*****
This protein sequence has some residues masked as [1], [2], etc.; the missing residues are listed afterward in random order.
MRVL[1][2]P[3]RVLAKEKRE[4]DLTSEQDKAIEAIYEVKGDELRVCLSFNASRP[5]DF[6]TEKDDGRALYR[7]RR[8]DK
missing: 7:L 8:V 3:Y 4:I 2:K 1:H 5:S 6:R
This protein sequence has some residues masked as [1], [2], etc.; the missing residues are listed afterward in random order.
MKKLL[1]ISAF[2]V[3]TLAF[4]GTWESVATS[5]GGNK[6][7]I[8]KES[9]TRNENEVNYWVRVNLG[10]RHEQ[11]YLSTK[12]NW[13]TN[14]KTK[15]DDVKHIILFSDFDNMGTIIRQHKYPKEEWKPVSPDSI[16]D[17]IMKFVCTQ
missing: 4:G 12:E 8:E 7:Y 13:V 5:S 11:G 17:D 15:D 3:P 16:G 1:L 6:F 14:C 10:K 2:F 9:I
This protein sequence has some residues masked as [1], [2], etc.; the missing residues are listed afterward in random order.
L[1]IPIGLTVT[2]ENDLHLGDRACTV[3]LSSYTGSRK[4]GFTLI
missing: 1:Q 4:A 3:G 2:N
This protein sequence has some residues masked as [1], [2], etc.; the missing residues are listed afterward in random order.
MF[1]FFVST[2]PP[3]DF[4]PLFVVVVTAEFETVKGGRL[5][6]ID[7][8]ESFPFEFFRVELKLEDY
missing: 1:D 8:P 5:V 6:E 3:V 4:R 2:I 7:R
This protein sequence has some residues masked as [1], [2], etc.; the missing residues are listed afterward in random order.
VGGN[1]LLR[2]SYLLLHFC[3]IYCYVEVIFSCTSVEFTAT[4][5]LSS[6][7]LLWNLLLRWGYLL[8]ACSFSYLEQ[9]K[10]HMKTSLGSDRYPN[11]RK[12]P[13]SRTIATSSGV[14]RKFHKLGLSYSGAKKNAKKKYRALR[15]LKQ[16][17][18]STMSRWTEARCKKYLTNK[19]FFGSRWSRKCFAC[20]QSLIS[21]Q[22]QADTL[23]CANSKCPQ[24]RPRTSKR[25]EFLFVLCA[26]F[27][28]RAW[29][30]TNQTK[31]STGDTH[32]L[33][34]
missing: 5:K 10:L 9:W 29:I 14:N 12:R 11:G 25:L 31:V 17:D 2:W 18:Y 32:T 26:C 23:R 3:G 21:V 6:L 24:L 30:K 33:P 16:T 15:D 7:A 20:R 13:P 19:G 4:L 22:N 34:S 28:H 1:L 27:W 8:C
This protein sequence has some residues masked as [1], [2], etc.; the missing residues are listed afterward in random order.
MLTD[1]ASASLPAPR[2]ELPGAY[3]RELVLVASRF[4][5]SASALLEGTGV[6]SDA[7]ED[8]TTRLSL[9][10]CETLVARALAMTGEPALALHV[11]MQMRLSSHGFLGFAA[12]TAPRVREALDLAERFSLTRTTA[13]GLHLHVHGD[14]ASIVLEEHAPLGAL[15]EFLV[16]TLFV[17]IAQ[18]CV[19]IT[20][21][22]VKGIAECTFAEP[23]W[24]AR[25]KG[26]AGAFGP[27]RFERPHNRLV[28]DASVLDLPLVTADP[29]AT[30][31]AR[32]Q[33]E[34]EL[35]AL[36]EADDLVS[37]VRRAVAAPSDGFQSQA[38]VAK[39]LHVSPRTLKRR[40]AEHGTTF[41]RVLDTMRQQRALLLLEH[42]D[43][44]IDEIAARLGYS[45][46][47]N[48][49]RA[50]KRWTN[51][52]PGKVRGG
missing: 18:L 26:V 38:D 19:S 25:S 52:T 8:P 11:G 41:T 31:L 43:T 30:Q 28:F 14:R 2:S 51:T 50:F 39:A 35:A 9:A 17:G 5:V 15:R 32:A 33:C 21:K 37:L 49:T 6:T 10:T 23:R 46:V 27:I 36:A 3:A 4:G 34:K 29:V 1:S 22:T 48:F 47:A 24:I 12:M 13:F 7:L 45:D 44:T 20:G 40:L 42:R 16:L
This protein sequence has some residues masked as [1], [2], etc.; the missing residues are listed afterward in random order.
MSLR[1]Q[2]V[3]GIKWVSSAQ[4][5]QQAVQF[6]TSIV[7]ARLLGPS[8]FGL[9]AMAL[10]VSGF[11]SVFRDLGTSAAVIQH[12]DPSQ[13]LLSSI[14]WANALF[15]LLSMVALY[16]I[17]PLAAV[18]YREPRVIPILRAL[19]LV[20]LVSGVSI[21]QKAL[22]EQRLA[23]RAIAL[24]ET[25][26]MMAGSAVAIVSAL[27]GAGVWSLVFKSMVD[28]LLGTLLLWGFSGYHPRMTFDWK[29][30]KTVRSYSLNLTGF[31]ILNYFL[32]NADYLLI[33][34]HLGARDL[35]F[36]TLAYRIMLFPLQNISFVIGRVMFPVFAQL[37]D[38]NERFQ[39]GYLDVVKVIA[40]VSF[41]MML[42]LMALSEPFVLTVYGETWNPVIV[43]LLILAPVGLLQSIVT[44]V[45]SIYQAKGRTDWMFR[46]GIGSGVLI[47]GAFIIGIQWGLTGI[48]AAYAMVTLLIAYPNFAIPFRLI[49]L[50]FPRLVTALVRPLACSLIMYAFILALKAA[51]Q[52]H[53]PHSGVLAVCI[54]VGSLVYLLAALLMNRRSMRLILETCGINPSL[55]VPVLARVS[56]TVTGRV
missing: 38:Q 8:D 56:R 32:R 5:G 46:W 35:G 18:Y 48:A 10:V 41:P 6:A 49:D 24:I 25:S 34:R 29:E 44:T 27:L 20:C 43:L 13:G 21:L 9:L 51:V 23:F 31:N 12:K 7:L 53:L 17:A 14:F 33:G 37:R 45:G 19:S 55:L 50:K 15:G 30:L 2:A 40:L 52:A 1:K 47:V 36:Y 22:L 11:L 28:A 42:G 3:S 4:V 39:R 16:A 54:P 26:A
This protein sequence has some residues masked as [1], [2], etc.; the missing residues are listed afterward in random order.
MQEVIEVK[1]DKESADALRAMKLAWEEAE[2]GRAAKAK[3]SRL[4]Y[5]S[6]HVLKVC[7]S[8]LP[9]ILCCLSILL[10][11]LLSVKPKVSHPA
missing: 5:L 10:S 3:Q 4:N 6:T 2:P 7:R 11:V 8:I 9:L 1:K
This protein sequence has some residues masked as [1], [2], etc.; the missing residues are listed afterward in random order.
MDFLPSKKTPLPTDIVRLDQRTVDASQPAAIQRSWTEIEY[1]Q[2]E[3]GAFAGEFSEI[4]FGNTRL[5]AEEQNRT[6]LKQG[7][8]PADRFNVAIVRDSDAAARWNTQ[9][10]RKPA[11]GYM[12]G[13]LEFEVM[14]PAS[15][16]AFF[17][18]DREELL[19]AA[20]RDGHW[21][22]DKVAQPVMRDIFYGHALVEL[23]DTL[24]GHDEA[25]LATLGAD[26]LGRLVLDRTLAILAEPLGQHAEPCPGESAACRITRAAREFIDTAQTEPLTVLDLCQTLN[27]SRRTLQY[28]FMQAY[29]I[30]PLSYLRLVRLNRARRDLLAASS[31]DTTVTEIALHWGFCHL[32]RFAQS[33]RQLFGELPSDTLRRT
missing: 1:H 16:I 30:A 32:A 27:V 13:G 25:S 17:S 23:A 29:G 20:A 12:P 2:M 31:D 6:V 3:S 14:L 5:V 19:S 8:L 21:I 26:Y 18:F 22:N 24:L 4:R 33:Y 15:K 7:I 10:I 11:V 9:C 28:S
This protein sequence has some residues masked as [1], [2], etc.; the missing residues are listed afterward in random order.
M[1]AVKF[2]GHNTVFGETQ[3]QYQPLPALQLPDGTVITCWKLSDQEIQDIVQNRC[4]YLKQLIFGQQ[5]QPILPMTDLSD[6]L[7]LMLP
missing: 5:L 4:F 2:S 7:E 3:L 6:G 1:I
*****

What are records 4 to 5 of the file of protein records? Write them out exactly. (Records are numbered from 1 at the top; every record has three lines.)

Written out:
This protein sequence has some residues masked as [1], [2], etc.; the missing residues are listed afterward in random order.
MF[1]FFVST[2]PP[3]DF[4]PLFVVVVTAEFETVKGGRL[5][6]ID[7][8]ESFPFEFFRVELKLEDY
missing: 1:D 8:P 5:V 6:E 3:V 4:R 2:I 7:R
This protein sequence has some residues masked as [1], [2], etc.; the missing residues are listed afterward in random order.
VGGN[1]LLR[2]SYLLLHFC[3]IYCYVEVIFSCTSVEFTAT[4][5]LSS[6][7]LLWNLLLRWGYLL[8]ACSFSYLEQ[9]K[10]HMKTSLGSDRYPN[11]RK[12]P[13]SRTIATSSGV[14]RKFHKLGLSYSGAKKNAKKKYRALR[15]LKQ[16][17][18]STMSRWTEARCKKYLTNK[19]FFGSRWSRKCFAC[20]QSLIS[21]Q[22]QADTL[23]CANSKCPQ[24]RPRTSKR[25]EFLFVLCA[26]F[27][28]RAW[29][30]TNQTK[31]STGDTH[32]L[33][34]
missing: 5:K 10:L 9:W 29:I 14:N 12:R 11:G 25:L 31:V 17:D 2:W 18:Y 32:T 26:C 23:R 3:G 21:V 6:L 24:L 30:K 33:P 16:T 15:D 7:A 20:R 13:P 19:G 4:L 22:N 34:S 28:H 1:L 27:W 8:C